"Man of La Mancha" is bursting with energy, emotion
Last weekend, the SMC Theater Department launched their final production of the spring, "Man of La Mancha." Winner of five Tony awards, "Man of La Mancha" is a play-within-a-play, based on a book by Dale Wasserman, which tells the story of Miguel de Cervantes and his alter ego Don Quixote. It's an out of the ordinary musical which is not so easy to tackle. But it was a delight to see SMC take on this production, with direction and choreography by Theater Arts Department Chair Perviz Sawoski, and music direction by Gary Gray.
There was a long line as everyone anxiously waited to get inside and see the preview performance on May 19.
When the nearly capacity crowd awaited the start of the show, the elaborate set design immediately inspired conversation throughout the audience. The décor lent authenticity and versatility to the show with wooden barrels, staircases, and seats that would serve as a prison cell, a hotel, and any other locations our protagonist could dream up.
We were welcomed into the play's late 16th century Spain setting with a musical overture from the live orchestra, conducted by Gray.
The story begins with De Cervantes, played by James Scognamillo, along with his servant Sancho Panza, played by Jesse Tobar, being thrown in a dungeon by the Spanish Inquisition. In the face of threats from the other prisoners, Cervantes comes up with a plan to challenge quasi-leader of the prison gang, "The Governor," played by Levi Booker, and present his case for innocence in the form of a play.
Cervantes transforms himself into Alonso Quijana, a madman, windmill battler, and “knight-errant,” who sees himself as Don Quixote de La Mancha, a knight on a conquest “to dream the impossible dream, to fight the unbeatable foe, to bear with unbearable sorrow, to run where the brave dare not to go,” as he says in one of the play's most popular songs, “The Impossible Dream (The Quest)."
Scognamillo did it all as the main character, naturally switching back and forth from prisoner, to mad man, to a conquistador pursuing “The Impossible Dream,” showing that becoming a knight is not as easy as it seems.
This wasn't Scognamillo's first time carrying a major role at SMC as he was one of the three leads in the first production of the semester, "Once In a Lifetime." After his strong performance here, he may have more lead roles in his future.
Tobar's energetic performance allowed Sancho to stand out from the crowd, even in his role as a mere servant. He was quite an amusing character, and not just because of his loud and rambunctious pants.
Sawoski managed well with a team of this size, drawing focused and strong performances out of a large ensemble. One particularly notable performance came from Mariah Casillas who plays Aldonza, a town prostitute turned Don Quixote's fair lady. Serving as the emotional core of the show, Casillas showed enough talent to swallow the show herself. She is wonderfully wicked, can sing, and articulates every word and movement.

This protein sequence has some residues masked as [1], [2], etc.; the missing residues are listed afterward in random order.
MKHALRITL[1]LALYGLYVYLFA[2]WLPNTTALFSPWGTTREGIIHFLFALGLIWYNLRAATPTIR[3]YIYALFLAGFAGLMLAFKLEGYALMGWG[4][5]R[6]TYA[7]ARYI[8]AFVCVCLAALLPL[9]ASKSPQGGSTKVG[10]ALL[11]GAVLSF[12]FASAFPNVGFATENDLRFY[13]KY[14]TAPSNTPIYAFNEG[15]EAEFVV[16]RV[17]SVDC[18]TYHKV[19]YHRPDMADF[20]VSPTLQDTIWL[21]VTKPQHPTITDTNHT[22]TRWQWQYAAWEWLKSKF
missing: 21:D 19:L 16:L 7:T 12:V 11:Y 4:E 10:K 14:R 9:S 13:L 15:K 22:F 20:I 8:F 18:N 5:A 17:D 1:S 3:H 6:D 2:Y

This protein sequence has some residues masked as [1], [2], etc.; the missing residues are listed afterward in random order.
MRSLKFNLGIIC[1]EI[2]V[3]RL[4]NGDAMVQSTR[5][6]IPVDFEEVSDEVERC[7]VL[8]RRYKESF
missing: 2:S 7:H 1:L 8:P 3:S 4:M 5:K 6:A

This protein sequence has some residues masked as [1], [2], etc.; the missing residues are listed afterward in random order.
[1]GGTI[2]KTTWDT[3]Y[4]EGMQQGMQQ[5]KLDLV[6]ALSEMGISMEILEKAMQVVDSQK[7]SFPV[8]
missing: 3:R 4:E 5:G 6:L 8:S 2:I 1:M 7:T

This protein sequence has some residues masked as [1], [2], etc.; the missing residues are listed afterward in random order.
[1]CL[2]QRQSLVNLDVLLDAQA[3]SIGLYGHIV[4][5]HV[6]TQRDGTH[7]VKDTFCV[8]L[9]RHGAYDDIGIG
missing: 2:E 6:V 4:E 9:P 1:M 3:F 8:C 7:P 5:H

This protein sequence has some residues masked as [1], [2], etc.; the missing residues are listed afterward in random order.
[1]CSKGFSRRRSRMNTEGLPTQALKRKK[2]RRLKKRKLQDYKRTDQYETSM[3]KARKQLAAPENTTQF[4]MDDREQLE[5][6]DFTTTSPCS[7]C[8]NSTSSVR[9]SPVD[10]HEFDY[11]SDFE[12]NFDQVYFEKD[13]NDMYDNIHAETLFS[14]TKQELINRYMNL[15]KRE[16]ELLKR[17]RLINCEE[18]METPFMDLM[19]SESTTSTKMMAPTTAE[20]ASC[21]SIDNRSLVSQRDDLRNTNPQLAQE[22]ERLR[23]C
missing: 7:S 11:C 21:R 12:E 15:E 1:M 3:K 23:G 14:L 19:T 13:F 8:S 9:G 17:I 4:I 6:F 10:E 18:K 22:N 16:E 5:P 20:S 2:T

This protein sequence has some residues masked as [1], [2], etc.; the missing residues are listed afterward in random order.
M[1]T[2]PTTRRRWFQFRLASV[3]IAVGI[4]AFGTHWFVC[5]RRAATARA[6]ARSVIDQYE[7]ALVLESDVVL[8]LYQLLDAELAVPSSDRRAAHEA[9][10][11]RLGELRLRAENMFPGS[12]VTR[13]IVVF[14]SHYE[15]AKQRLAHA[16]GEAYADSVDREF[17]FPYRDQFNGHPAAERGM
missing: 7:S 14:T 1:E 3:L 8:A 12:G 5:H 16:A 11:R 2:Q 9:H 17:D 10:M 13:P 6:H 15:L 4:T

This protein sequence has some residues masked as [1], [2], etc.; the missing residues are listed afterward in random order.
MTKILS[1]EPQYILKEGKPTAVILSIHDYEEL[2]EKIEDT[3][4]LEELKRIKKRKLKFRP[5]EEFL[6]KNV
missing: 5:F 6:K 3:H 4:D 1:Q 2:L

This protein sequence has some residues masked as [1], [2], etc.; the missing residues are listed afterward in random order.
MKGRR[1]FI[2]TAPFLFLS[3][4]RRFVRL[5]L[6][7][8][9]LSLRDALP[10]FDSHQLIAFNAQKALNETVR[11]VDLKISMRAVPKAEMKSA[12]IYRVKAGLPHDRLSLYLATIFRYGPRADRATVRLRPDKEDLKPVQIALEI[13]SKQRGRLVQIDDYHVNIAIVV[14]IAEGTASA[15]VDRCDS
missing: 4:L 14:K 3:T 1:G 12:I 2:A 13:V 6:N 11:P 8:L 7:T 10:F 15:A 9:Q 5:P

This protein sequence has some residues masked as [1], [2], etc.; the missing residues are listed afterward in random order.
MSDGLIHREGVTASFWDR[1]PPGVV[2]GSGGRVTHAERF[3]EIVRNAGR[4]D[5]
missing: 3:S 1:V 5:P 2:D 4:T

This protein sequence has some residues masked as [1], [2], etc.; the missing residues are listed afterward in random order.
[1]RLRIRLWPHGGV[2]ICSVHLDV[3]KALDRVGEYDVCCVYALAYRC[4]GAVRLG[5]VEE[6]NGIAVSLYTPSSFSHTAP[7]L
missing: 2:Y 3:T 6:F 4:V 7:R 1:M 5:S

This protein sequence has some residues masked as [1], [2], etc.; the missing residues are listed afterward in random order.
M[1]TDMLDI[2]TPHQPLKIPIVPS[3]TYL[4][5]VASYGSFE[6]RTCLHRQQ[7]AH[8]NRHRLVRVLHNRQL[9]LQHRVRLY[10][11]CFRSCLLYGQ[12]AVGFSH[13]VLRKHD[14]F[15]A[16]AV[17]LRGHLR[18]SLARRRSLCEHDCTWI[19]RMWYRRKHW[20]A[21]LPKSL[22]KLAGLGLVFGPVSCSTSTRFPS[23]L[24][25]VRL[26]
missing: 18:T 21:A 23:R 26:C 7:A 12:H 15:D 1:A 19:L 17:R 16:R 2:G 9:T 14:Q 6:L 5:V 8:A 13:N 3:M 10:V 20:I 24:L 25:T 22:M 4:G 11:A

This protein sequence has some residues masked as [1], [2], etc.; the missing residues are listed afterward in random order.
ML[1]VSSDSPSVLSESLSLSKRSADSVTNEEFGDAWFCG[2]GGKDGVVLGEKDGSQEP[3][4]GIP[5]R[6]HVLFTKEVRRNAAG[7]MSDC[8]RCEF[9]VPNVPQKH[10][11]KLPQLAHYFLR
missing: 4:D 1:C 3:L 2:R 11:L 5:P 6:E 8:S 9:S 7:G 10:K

One thing that didn’t work for this play was the lack of Spanish accents. There were a few characters that used accents, but other than that it felt like a second language to them and didn’t come across as natural.
Nonetheless, the show was entertaining and quite comical. Everyone played an important role no matter how small, feeding off of each other’s insanity from being prisoners. It may be confusing if an audience member wasn’t fully attentive, but the actors did a wonderful job of commanding the audience’s focus.
The costumes were well done, considering the 16th century prison setting required them to make drab look fab, and the "play-within-a-play" nature meant quick costume changes.
There were some scenes that I felt could have gone further in terms of the acting, daring to be even uglier and louder. During the fight scenes, I wasn’t as far on the edge of my seat as I would’ve liked. There were some mishaps with the sound, but they didn’t let that hinder the performance. I always like to see actors play off of what has gone wrong and turn it into something funny.
Seeing it from afar, you could tell the entire cast and crew enjoyed contributing their talents and efforts to this play. It was festive and enjoyable — a play for every audience to enjoy. "Man of La Mancha" is perhaps one of the most complex musicals I’ve seen, and I enjoyed every minute of it.